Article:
PARIS —The two largest service clubs in the Oxford Hills have again combined forces as they prepare for their biggest fund-raising event of the year, the two-day auction that kicks off at 5:30 p.m. Friday, July 10, under the big tent at Oxford Hills Comprehensive High School.

For the 10th year, the Oxford Hills Rotary Club and the Norway-Paris Kiwanis Club are sharing energy, manpower and resources for the huge event that provides much of the money the clubs use to fund their community service projects.

“Every cent that is raised at the auction goes back into the community service efforts,” said Sarah Glynn, chairwoman of the event for the Kiwanis. “We make up the gap in so many programs that are hurting for money. It’s a way to feed back the donations into things we need.”

For several years the two clubs had been running separate auctions over the summer. Finally, Bob Bizier sat down with then Rotary President Curtis Cole and agreed that hitting the same businesses twice for donations was counterproductive. Under the new arrangement, the groups combined the workload and split the profits. Businesses were only asked once.

Admittedly, this year’s economy is affecting solicitations. Companies that might have given a $50 gift certificate are only giving $25, “But they’re still giving,” Glynn said, noting that it takes the efforts of the entire community to make the event a success.

“We did get Red Sox/Yankee tickets again, which is an especially popular item that draws a lot of interest to the auction,” she said. Also, Bessey Motors has again donated a car, a 2001 Dodge Caravan.

Kiwanis President Helga Thurston was in charge of the last year’s auction as president-elect and watched as the problems created by the economy crept into last year’s auction. Car donations were off and dealerships are still struggling. Last year, Bob Bizier donated a camper that was a big draw to the auction.

“We’re looking for quality items that will bring the people out,” Thurston said. No longer accepted are bulky items that broke members’ backs and brought little money. The clubs have received the best donations from with estate donations and people with property in storage containers that they no longer wish to rent.

“We will be glad to provide the lifting assistance to help them clean their containers out,” Thurston said.

John Griffith, who stepped down from the presidency of the Oxford Hills
Rotary Club at the end of June, is one of the two charter members remaining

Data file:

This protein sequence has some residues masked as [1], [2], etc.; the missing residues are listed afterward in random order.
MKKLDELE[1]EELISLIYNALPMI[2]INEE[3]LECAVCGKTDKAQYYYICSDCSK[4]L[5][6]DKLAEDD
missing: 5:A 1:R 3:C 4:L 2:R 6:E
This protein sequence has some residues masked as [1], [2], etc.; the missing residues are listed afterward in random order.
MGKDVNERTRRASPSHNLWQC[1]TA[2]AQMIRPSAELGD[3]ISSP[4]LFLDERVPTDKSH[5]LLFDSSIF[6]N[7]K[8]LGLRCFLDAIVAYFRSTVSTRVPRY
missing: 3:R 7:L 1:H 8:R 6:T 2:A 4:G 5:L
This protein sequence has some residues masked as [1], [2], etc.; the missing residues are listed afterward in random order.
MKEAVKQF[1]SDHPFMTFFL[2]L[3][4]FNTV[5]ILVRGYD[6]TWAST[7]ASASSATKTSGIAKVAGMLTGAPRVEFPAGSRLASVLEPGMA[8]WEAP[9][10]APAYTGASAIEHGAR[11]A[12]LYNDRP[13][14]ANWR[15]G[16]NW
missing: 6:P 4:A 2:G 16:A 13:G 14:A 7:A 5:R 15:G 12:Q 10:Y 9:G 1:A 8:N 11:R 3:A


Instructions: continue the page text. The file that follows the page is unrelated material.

in the club, the other is George Rice. He said the Rotary Club joining with
the Kiwanis has been one of the best things to happen to the service
community in the Oxford Hills

Glynn and Thurston agree that the best thing the clubs did was to combine their efforts.

“We work well with Rotary, better than any other Kiwanis club in New England that I know of,” said Glynn, incoming lieutenant governor. “We have a fabulous relationship because our members recognize that we’re all here for the same reason, we’re all here for the community, we’re all here for the kids. Doing this project with them makes it a better project and makes it more fun.” The Kiwanis Club will hold its popular pancake breakfast on July 12 under the big tent at the high school, while the Rotary club will hold its annual lobster bake in early August.

Auctioneers this year are Bob Bizier, Paul Arsenault and Paul Thornfeldt. The flea market will start at 4 p.m. Friday and continue Saturday from 9 a.m. to 9 p.m. The auction will run until 9 p.m. each night.

To have items picked up, contact Kiwanian Phil Corneliusen at either 743-6250 or 627-7151 or Rotarian Jack Richardson at 462-8607.

The Kiwanis Club sponsors two youth organizations — Key Club at Oxford Hills and Builders Club at the middle school — and honors the SAD 17 employee of the month. In addition, the Kiwanis Club supports Christmas For Kids, Project Rightstart,
which it founded, the Child Health Center, Camp Susan Curtis and
Project Graduation, among dozens of other community programs.

The Rotary Club sponsors the Interact Club and honors students of the month at the high school.
Some of the other Rotary-sponsored projects are Mittens For Kids, Lobster Feed and Clambake, Holiday Food Baskets, Toys For Kids, and local scholarships. Rotary also supports Big Brothers/Big Sisters, Camp Sunshine, Camp Susan Curtis and the Child Health Center among others.


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